As Russell Westbrook, James Harden and LeBron James do their best Oscar Robertson impressions, we thought it would be a good time to add an all-time triple-doubles leaderboard to Basketball Reference. This can be found under "Other Leaderboards" on our Leaders page. You'll also notice we added a page for quadruple-doubles and 50-Point games. These leaderboards are different than searches in the player game finder for the same thing, since these leaderboards are all-time and most statistics in the player game finder only go back to 1983-84. If you're ever looking for just active triple-double leaders, that can be done easily with the player game finder.
With the new triple-double leaderboard, you'll notice that LeBron James will pass Fat Lever for sole possession of 6th-most triple-doubles all-time with his next triple-double. But Russell Westbrook, on pace for 20 triple-doubles this season, is nipping at his heels.
There's not quite as much drama on the 50-Pt games leaderboard, where Wilt Chamberlain has as many as the next 7 players combined. LeBron James, with 10 50-pt games, is the only active player in the top 10, currently tied with Kareem Abdul-Jabbar for 7th place.
There have only been four officially recorded NBA quadruple-doubles, with one each by Nate Thurmond, David Robinson, Hakeem Olajuwon and Alvin Robertson. This is because blocks and steals were not official statistics until 1973-74, the year after Chamberlain (who reportedly had multiple unofficial quadruple-doubles) retired from the NBA.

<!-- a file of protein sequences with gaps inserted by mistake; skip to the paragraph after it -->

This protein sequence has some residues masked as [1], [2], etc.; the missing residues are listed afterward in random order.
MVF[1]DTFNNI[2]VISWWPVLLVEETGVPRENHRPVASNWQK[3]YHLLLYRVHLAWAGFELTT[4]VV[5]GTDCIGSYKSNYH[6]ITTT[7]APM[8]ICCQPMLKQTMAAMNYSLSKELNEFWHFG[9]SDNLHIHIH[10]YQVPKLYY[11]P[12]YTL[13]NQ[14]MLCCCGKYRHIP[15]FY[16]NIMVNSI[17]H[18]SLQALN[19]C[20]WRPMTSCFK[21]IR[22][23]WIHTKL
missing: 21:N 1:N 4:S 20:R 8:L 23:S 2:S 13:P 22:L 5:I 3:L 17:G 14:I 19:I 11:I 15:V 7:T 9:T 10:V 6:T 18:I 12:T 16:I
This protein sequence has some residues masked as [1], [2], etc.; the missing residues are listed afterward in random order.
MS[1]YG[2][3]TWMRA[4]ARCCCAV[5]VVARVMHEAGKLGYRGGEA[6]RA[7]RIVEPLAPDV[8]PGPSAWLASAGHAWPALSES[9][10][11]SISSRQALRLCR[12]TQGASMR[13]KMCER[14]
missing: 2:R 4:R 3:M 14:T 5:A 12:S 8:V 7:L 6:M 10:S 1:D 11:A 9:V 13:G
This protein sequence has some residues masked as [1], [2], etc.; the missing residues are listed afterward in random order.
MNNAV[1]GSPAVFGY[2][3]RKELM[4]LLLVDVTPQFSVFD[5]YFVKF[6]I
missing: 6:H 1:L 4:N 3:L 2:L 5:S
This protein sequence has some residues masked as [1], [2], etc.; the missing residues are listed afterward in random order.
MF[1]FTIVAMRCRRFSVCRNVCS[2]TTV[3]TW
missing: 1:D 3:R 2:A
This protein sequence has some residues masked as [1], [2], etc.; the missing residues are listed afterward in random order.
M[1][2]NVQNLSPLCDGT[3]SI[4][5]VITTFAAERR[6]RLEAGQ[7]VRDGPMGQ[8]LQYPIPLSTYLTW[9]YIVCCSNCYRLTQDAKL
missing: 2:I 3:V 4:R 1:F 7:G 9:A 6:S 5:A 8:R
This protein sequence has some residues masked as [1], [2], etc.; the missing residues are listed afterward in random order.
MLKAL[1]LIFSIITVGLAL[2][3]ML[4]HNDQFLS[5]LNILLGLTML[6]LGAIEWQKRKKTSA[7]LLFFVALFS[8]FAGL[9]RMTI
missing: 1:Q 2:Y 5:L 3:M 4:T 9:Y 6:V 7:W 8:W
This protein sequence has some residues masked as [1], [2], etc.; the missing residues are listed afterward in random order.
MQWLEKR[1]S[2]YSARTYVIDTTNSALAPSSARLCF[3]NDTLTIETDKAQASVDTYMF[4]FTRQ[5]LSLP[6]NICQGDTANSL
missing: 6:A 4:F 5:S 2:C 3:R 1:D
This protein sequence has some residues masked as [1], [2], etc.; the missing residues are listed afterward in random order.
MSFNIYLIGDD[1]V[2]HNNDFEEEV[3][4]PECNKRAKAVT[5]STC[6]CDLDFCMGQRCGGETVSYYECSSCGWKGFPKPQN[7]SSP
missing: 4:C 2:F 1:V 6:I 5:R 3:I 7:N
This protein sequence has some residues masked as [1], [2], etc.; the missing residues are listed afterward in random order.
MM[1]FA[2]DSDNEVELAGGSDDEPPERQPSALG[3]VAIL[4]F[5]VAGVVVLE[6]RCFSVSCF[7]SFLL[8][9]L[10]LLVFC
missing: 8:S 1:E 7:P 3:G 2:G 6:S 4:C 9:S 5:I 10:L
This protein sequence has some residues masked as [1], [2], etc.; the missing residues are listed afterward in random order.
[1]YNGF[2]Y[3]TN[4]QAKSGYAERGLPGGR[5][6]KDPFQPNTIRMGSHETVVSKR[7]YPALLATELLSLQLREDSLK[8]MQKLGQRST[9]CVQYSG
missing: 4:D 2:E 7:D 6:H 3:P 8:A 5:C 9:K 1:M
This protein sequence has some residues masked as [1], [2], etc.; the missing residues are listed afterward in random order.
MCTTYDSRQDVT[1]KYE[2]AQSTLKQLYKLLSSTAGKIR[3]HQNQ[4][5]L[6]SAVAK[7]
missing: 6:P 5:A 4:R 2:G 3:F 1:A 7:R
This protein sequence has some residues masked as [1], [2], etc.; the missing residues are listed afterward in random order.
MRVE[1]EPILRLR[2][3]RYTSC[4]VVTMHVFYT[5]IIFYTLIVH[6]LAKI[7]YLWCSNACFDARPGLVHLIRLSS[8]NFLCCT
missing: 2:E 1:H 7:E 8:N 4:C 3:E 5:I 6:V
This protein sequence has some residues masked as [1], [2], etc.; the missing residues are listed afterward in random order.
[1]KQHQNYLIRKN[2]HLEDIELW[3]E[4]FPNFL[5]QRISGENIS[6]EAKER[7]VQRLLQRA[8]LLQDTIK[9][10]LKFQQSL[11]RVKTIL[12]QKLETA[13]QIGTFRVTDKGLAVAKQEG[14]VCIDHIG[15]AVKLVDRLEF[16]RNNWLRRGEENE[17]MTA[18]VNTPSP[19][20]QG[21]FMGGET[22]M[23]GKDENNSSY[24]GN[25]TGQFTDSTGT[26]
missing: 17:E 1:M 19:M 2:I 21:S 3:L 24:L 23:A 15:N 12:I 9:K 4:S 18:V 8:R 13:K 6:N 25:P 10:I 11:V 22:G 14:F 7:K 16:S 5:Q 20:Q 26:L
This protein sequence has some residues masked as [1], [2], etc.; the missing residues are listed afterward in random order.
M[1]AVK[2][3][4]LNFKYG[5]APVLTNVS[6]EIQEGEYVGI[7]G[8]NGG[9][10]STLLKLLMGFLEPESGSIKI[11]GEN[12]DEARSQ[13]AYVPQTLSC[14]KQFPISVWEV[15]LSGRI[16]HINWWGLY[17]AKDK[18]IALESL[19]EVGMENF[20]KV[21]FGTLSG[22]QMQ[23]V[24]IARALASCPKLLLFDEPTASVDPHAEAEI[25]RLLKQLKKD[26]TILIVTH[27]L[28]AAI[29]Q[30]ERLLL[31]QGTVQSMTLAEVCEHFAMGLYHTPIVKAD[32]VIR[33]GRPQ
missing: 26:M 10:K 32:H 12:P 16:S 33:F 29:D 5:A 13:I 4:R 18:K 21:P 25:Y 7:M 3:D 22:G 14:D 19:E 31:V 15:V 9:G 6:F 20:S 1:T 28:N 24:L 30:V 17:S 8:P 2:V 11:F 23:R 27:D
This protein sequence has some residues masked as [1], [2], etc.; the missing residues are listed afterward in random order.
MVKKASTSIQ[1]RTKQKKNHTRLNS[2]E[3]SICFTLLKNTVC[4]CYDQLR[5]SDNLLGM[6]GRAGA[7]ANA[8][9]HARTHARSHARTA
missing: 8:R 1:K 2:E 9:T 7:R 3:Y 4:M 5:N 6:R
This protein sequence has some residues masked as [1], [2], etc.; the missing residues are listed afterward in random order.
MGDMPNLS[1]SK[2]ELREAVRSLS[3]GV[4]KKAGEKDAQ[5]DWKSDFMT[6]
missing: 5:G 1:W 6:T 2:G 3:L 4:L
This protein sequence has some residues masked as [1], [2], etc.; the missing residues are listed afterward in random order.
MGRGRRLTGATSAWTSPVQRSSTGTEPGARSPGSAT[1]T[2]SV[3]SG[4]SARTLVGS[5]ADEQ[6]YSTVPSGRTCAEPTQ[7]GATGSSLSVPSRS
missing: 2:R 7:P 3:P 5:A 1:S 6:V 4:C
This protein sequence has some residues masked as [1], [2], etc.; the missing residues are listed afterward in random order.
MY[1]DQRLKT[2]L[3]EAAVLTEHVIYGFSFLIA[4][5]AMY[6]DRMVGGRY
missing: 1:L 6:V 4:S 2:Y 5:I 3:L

Posted in Announcement, Basketball-Reference.com, Data, History, Leaders | 3 Comments »
Posted by Jonah Gardner on November 17, 2016
With another 24-hour marathon in the books, another year of college basketball is officially underway! While this year will have a hard time topping the heart-stopping finish to last year's NCAA Tournament, the 2016-17 NCAA basketball season promises all sorts of fireworks, including one of the most talented collections of freshmen we've seen in years. As the season gets started in earnest, we wanted to take a look at a few of the freshmen receiving the greatest amount of hype and see what sort of things we can expect from them. Read the rest of this entry
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Posted by Mike Lynch on November 15, 2016